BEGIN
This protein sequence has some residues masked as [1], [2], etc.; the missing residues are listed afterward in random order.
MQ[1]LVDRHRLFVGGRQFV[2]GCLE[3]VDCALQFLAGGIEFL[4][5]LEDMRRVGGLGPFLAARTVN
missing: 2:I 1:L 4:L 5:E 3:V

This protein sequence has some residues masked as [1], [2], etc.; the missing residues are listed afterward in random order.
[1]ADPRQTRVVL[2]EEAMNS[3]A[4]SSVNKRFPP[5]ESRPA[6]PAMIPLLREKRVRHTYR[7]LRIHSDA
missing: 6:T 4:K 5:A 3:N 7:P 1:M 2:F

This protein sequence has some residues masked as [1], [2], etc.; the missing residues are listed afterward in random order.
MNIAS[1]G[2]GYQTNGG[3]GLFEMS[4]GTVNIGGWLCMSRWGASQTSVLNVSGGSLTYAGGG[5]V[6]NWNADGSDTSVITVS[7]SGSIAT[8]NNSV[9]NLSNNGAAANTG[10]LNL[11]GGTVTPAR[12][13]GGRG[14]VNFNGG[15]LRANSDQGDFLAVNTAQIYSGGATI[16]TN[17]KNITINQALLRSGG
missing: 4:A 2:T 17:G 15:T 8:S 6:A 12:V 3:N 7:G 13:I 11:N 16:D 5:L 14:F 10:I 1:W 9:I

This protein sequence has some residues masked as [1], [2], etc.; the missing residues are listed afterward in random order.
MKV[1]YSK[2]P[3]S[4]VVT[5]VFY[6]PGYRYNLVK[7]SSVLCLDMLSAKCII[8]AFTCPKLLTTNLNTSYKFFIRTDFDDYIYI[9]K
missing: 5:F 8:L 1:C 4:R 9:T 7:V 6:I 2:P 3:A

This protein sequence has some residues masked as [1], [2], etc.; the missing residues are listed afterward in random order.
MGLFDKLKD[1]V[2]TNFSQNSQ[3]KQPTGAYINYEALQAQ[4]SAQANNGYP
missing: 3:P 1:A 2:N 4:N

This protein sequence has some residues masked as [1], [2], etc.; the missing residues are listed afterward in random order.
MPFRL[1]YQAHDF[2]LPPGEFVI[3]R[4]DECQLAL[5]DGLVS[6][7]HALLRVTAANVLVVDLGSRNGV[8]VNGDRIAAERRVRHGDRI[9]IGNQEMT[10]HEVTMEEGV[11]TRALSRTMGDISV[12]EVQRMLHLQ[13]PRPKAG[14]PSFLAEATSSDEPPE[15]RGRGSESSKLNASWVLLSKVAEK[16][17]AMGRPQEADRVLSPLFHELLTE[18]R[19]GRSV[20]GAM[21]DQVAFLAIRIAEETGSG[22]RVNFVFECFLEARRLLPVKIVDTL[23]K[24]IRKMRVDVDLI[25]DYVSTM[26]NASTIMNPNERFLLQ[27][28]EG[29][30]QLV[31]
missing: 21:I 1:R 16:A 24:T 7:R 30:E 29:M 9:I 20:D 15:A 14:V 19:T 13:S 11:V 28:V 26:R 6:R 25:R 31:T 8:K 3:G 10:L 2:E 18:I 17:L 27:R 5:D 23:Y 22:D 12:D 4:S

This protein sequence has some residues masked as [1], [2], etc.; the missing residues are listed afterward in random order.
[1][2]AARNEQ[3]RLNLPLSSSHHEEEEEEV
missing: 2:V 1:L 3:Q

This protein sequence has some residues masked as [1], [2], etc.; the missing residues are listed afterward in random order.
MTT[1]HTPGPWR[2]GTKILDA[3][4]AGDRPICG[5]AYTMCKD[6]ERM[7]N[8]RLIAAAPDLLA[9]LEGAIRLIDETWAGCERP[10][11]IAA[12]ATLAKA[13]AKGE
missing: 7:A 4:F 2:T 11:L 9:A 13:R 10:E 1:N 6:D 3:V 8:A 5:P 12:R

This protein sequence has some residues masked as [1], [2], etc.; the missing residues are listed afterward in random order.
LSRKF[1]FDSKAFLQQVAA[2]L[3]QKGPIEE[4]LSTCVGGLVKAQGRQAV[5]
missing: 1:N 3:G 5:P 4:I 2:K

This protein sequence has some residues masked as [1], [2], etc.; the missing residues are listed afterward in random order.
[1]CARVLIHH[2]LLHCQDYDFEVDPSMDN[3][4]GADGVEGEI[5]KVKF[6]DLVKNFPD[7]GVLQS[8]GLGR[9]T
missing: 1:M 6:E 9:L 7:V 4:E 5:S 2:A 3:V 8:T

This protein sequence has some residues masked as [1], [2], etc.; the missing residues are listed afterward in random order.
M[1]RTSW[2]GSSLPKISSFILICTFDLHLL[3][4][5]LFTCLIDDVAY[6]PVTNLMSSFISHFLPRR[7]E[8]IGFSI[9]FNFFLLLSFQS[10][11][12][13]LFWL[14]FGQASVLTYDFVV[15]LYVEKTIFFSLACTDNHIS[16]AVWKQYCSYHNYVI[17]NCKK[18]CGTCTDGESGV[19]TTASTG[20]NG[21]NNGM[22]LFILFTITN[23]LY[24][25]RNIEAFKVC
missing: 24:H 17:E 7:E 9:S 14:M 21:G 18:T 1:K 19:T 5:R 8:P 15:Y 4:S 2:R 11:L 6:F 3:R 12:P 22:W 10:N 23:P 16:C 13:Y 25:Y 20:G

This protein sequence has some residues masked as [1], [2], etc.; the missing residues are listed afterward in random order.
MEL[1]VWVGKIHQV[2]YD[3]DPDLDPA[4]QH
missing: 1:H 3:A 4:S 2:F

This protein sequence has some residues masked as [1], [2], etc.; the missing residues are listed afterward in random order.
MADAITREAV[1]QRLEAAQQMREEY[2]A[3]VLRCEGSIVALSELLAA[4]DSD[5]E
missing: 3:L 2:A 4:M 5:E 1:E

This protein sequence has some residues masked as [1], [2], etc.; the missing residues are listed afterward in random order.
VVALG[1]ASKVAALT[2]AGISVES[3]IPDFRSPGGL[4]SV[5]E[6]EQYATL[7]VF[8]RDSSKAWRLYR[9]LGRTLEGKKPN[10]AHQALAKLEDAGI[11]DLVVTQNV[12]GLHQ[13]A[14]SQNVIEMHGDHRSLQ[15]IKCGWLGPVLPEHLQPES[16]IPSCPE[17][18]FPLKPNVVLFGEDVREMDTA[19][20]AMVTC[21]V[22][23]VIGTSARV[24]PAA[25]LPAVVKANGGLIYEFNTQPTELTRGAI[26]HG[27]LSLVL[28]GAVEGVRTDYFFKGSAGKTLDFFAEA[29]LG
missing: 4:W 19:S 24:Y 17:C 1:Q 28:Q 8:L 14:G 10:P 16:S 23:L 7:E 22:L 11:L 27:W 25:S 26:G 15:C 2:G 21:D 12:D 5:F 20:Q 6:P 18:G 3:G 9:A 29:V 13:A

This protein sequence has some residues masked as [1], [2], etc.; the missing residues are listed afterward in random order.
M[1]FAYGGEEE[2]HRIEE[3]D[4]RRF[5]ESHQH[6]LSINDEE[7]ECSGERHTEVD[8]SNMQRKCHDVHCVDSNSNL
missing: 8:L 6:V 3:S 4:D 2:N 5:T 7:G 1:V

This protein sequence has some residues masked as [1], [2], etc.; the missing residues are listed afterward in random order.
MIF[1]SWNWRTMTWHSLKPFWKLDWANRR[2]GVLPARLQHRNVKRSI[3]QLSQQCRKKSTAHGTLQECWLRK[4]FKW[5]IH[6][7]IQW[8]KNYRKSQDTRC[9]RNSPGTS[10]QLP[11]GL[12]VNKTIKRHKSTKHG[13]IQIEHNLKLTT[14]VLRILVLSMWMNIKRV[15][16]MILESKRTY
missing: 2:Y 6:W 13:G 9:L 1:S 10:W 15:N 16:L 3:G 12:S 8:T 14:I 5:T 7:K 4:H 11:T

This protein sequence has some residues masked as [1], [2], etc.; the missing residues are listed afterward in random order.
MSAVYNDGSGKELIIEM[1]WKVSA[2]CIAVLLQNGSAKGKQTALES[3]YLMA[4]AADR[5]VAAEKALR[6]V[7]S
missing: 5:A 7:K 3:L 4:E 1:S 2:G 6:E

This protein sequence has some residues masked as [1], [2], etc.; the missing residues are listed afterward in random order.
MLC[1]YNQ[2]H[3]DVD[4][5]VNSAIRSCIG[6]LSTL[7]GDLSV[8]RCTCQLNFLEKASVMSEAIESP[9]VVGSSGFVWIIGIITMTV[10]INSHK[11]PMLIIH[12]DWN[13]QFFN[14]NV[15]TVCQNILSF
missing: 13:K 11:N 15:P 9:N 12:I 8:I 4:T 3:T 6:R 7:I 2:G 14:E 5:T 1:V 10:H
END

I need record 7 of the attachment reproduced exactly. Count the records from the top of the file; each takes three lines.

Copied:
This protein sequence has some residues masked as [1], [2], etc.; the missing residues are listed afterward in random order.
[1][2]AARNEQ[3]RLNLPLSSSHHEEEEEEV
missing: 2:V 1:L 3:Q